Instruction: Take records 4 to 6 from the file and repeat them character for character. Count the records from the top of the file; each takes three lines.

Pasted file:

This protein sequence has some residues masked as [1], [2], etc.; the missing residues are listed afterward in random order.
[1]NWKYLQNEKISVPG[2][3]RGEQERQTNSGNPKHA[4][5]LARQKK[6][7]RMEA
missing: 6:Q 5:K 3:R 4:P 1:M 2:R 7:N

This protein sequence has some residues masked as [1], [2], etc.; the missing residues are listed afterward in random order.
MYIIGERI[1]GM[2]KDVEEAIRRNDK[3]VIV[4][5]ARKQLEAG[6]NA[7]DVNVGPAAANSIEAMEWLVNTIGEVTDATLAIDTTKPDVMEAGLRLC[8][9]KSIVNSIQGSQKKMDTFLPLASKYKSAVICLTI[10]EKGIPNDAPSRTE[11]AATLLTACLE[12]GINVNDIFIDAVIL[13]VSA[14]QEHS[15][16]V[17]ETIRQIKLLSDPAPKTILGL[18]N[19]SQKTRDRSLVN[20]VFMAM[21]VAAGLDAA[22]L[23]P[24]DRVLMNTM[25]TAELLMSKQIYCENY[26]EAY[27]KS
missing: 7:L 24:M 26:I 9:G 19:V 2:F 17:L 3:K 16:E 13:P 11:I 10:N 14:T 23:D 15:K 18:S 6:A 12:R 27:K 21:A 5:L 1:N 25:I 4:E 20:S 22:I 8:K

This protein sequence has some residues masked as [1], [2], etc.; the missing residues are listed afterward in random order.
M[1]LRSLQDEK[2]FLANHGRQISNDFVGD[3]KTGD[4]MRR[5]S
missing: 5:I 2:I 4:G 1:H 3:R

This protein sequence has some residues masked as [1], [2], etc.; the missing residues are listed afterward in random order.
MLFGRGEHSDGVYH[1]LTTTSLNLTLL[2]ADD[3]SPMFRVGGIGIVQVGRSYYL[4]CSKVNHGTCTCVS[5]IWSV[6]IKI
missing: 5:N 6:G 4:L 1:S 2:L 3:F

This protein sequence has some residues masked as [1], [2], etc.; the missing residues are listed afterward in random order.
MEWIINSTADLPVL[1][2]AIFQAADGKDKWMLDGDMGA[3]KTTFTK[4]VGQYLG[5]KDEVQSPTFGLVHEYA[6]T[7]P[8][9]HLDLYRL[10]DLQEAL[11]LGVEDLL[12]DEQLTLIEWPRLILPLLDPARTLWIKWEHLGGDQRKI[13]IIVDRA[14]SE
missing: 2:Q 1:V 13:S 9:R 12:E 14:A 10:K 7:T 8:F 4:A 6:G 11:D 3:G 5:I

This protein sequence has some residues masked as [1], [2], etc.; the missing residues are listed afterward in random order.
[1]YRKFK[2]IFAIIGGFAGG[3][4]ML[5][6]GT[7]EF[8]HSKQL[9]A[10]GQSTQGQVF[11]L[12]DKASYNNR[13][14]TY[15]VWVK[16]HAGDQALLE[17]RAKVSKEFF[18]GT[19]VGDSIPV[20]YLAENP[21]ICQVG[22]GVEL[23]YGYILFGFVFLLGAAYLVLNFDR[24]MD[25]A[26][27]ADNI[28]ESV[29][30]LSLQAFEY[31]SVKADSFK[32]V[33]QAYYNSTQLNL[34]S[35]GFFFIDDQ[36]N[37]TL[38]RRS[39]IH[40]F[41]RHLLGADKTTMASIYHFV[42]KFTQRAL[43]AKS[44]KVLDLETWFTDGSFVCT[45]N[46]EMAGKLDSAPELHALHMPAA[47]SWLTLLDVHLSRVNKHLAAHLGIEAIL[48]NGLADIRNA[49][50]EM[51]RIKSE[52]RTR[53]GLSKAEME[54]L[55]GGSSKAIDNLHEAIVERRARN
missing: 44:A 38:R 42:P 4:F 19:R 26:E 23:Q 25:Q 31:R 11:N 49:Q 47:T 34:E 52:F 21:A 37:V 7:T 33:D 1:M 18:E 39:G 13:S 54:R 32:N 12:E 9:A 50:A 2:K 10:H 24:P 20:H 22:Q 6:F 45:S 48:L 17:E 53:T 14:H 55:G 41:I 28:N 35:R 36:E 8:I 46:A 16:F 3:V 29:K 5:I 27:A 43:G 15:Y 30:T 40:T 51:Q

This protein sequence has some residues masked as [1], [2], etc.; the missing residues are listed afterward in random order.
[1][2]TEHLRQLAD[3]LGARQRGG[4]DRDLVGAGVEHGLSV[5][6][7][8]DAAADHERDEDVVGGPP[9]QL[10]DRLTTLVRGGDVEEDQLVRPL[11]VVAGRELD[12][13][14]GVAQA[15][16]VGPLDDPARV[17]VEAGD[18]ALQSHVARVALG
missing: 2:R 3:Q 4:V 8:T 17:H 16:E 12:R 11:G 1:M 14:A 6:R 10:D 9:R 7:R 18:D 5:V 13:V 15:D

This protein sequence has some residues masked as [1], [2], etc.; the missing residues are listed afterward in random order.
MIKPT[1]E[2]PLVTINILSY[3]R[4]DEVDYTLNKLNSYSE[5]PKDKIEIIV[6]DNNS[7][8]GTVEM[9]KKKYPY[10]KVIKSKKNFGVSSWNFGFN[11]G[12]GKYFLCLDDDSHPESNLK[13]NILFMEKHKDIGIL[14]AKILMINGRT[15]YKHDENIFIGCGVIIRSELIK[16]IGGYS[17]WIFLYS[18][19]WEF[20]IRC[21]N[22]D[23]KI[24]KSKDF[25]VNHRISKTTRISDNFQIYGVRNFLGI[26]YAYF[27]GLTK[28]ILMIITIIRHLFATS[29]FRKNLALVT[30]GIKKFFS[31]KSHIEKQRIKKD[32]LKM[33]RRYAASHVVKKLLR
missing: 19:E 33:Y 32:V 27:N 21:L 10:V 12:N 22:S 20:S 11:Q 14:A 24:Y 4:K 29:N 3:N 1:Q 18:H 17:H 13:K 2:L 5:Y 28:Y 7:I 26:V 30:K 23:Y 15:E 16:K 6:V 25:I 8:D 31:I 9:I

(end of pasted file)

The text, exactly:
This protein sequence has some residues masked as [1], [2], etc.; the missing residues are listed afterward in random order.
MLFGRGEHSDGVYH[1]LTTTSLNLTLL[2]ADD[3]SPMFRVGGIGIVQVGRSYYL[4]CSKVNHGTCTCVS[5]IWSV[6]IKI
missing: 5:N 6:G 4:L 1:S 2:L 3:F

This protein sequence has some residues masked as [1], [2], etc.; the missing residues are listed afterward in random order.
MEWIINSTADLPVL[1][2]AIFQAADGKDKWMLDGDMGA[3]KTTFTK[4]VGQYLG[5]KDEVQSPTFGLVHEYA[6]T[7]P[8][9]HLDLYRL[10]DLQEAL[11]LGVEDLL[12]DEQLTLIEWPRLILPLLDPARTLWIKWEHLGGDQRKI[13]IIVDRA[14]SE
missing: 2:Q 1:V 13:S 9:R 12:E 14:A 10:K 7:T 8:F 4:A 6:G 11:D 3:G 5:I

This protein sequence has some residues masked as [1], [2], etc.; the missing residues are listed afterward in random order.
[1]YRKFK[2]IFAIIGGFAGG[3][4]ML[5][6]GT[7]EF[8]HSKQL[9]A[10]GQSTQGQVF[11]L[12]DKASYNNR[13][14]TY[15]VWVK[16]HAGDQALLE[17]RAKVSKEFF[18]GT[19]VGDSIPV[20]YLAENP[21]ICQVG[22]GVEL[23]YGYILFGFVFLLGAAYLVLNFDR[24]MD[25]A[26][27]ADNI[28]ESV[29][30]LSLQAFEY[31]SVKADSFK[32]V[33]QAYYNSTQLNL[34]S[35]GFFFIDDQ[36]N[37]TL[38]RRS[39]IH[40]F[41]RHLLGADKTTMASIYHFV[42]KFTQRAL[43]AKS[44]KVLDLETWFTDGSFVCT[45]N[46]EMAGKLDSAPELHALHMPAA[47]SWLTLLDVHLSRVNKHLAAHLGIEAIL[48]NGLADIRNA[49][50]EM[51]RIKSE[52]RTR[53]GLSKAEME[54]L[55]GGSSKAIDNLHEAIVERRARN
missing: 44:A 38:R 42:P 4:F 19:R 26:E 23:Q 25:Q 31:R 11:N 49:Q 47:T 34:E 52:F 21:A 37:V 7:T 33:D 1:M 18:E 39:G 13:S 54:R 32:N 12:E 9:A 50:A 2:K 10:H 24:P 20:H 22:Q 6:F 45:S 48:L 17:E 53:T 14:H 55:G 41:I 28:N 35:R 36:E 8:I 46:A 16:F 3:V 29:K 5:I 27:A 43:G 15:Y 30:T 40:T 51:Q